Due to failure of the microdialysis filament on day 3, one male subject was excluded. Two of five subjects were male, mean age was 50.8 years (range 38–60), and mean hemoglobin A1c was 8.7% (range 7.0–12.2). The mean diabetes duration was 30.3 years (range 14–45), and the mean CSII duration was 6.7 years (range 2–14) (Table 1).
The median venous blood glucose concentration on day 1 was 205 mg/dl (range 94–265 mg/dl) compared to a median venous blood glucose concentration on day 3 of 157 mg/dl (range 128–158 mg/dl; p = .14) (see Figure 1 and Tables 2 and 33). The AUC of the sensor glucose concentration of day 1 [2993 (mg/dl) x minutes, range 1900–4581] did not differ from day 3 [2746 (mg/dl) × minutes, range 2426–3330; p = 0.5]. The postprandial glucose values at 120 and 180 min, the venous peak, and nadir blood glucose concentration on day 1 and day 3 were not different (Tables 2 and 33).
The percentage of time spent in euglycemia, hypoglycemia, and hyperglycemia is given in Tables 2 and 33. On day 3, the subjects tended to have a higher percentage of time spent in euglycemia, measured by venous blood glucose measurements compared with day 1 (31% versus 60%, p = .08). No significant differences were seen in time spent in hypoglycemia or hyperglycemia between day 1 and day 3.
On day 1, two hypoglycemic episodes of 20 and 60 min occurred in two subjects. The corresponding venous blood glucose concentration of the first hypoglycemic period was 58 mg/dl. The concentrations of venous blood glucose during the 60 min period were 54, 59, and 59 mg/dl. On day 3, three hypoglycemic episodes occurred in two subjects, lasting 6, 9, and 30 min. During the period of 30 min, the corresponding venous blood glucose level was 58 mg/dl. No venous measurements were taken during the other two periods. In addition, venous blood glucose measurements detected five other episodes of glucose levels below 70 mg/dl in three subjects, with values of, respectively, 58, 65 (twice), and 68 mg/dl (twice). All hypoglycemic periods occurred late postprandially, after 150 min or later.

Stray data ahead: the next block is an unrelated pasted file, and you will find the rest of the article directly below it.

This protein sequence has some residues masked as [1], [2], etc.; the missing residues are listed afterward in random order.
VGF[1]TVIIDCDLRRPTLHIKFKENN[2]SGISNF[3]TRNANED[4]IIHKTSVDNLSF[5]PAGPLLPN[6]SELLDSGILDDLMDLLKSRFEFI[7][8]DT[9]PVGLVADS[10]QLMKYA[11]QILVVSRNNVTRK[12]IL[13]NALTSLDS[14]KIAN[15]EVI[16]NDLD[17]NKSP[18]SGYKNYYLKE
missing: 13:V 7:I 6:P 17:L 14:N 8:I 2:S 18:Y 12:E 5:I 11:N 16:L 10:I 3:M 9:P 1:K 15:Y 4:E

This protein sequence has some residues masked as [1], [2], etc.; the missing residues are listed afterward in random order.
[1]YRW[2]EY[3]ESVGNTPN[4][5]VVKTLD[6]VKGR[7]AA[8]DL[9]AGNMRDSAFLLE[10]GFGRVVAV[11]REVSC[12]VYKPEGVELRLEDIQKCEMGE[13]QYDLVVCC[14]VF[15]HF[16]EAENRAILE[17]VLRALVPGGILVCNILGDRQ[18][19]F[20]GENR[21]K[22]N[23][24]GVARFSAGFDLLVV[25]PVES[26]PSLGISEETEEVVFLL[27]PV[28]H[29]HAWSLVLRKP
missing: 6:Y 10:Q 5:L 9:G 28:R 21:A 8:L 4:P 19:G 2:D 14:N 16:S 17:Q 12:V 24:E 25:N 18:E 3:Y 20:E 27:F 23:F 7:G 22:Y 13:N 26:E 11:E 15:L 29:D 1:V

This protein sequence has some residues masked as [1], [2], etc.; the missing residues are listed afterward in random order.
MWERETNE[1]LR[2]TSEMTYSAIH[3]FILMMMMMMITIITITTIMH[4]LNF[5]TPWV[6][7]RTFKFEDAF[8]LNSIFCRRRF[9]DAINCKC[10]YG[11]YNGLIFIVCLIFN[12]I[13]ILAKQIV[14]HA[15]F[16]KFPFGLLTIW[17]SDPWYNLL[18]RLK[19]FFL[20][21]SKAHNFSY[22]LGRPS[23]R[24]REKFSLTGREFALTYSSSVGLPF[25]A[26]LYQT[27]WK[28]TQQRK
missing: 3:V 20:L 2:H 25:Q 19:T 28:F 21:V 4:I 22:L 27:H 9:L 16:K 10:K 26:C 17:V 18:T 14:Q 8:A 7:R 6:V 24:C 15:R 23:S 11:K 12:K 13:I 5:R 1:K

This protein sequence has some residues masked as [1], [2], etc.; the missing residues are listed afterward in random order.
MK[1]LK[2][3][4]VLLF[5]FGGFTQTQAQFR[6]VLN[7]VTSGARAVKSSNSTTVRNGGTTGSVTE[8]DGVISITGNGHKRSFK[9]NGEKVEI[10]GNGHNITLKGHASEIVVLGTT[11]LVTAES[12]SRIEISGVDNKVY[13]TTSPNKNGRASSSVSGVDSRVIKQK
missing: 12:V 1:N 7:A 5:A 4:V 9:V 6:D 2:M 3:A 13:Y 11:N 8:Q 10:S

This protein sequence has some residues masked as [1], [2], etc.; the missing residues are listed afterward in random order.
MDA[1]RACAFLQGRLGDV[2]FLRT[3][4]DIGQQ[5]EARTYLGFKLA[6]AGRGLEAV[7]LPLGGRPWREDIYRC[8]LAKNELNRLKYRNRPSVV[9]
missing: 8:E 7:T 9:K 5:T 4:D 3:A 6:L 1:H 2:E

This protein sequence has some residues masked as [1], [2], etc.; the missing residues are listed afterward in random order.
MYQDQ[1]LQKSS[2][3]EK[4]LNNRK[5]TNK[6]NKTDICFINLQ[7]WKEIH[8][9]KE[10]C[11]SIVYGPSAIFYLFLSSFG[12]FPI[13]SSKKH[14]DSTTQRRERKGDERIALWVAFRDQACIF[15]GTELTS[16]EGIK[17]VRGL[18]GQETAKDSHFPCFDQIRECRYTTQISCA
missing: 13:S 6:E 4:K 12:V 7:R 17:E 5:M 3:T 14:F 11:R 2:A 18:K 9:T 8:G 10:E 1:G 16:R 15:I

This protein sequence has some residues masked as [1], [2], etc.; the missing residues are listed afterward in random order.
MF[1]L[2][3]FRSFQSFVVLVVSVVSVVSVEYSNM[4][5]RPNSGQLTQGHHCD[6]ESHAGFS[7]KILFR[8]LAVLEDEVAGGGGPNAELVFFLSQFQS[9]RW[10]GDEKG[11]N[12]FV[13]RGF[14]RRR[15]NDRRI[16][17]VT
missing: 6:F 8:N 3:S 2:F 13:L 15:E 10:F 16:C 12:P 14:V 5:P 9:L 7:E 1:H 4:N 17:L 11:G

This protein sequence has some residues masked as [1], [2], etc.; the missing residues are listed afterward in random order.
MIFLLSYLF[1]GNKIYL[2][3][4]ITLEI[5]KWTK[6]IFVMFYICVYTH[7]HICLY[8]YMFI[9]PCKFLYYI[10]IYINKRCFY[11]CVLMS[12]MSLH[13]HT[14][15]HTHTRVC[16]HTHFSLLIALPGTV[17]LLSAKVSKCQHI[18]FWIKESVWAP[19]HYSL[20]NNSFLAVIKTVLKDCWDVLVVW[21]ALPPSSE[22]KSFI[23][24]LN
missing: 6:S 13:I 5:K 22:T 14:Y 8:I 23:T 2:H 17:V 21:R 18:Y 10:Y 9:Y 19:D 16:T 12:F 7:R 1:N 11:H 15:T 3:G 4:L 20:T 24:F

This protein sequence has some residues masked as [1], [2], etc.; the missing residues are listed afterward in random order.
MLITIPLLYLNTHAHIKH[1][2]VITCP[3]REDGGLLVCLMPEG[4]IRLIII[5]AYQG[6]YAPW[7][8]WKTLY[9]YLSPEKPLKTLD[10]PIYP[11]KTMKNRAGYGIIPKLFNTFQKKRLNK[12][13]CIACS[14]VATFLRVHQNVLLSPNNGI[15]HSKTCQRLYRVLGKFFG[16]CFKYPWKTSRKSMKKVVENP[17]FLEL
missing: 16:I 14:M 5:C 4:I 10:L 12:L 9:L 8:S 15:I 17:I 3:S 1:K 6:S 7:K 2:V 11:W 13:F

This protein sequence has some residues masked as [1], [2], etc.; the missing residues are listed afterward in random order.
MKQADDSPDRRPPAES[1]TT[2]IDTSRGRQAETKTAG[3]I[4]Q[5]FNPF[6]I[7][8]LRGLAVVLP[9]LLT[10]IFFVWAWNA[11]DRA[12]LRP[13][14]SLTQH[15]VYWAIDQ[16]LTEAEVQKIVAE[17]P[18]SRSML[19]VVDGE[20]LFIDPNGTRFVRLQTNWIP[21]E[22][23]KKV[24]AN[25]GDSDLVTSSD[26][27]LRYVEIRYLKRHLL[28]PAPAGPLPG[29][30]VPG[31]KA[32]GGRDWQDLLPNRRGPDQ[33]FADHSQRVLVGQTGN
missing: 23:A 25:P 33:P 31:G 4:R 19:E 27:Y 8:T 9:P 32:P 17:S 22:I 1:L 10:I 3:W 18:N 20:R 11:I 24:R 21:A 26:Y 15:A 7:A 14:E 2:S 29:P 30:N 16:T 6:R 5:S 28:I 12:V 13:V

On day 3, the algorithm was enabled to give alarms. The number of sound alarms and number of the glucagon responses are shown in Tables 4 and 55. In total, the sound alarm went off 14 times, range 1–4 per patient. Glucagon boluses were given in two subjects. No nausea was noted.
In this small pilot study, the feasibility of an artificial pancreas based on a self-learning individualized propor-tional derivative algorithm was tested. Postprandial venous blood glucose control was comparable to usual care, with a tendency to a higher percentage of time spent in euglycemia. Also, this pilot study showed the narrow balance between achieving good postprandial glucose control and inducing postprandial hypoglycemia. The increased risk of postprandial hypoglycemia can be explained by two reasons. First, in some subjects, the insulin doses were more than doubled on the test day (day 3) due to lack of prestudy optimization of diabetes regulation and, second, due to aggressiveness of the algorithm.
Glucagon boluses were given to two subjects in order to prevent severe hypoglycemia. The efficacy of low-dose glucagon as a rescue to prevent severe hypoglycemia remains to be shown in subsequent experiments. El Khatib and colleagues also used subcutaneous glucagon injections in a closed-loop glucose control, but glucagon was used to control the glucose concentration within the normal range with frequent injection of small doses, while it was used as rescue compound in our setting.
In the near future, the algorithm will undergo revisions, mainly at the glucose level of the sound alarm. The slope of the glucose drop has to be taken in account if the carbohydrate alarm will go off, and the level will be set lower, probably at 72 or 81 mg/dl. Also, a needle-type sensor will replace the microdialysis sensor because of the technical problem of the microdialysis filament. Furthermore, the study duration and number of subjects will be extended. Hereafter, a wireless connection between the components would enable outpatient testing.
In conclusion, postprandial glucose control using a self-learning individualized proportional derivative algorithm was feasible and gave results comparable to nonoptimized usual care, but there is need for improvement since it induced hypoglycemia too frequently.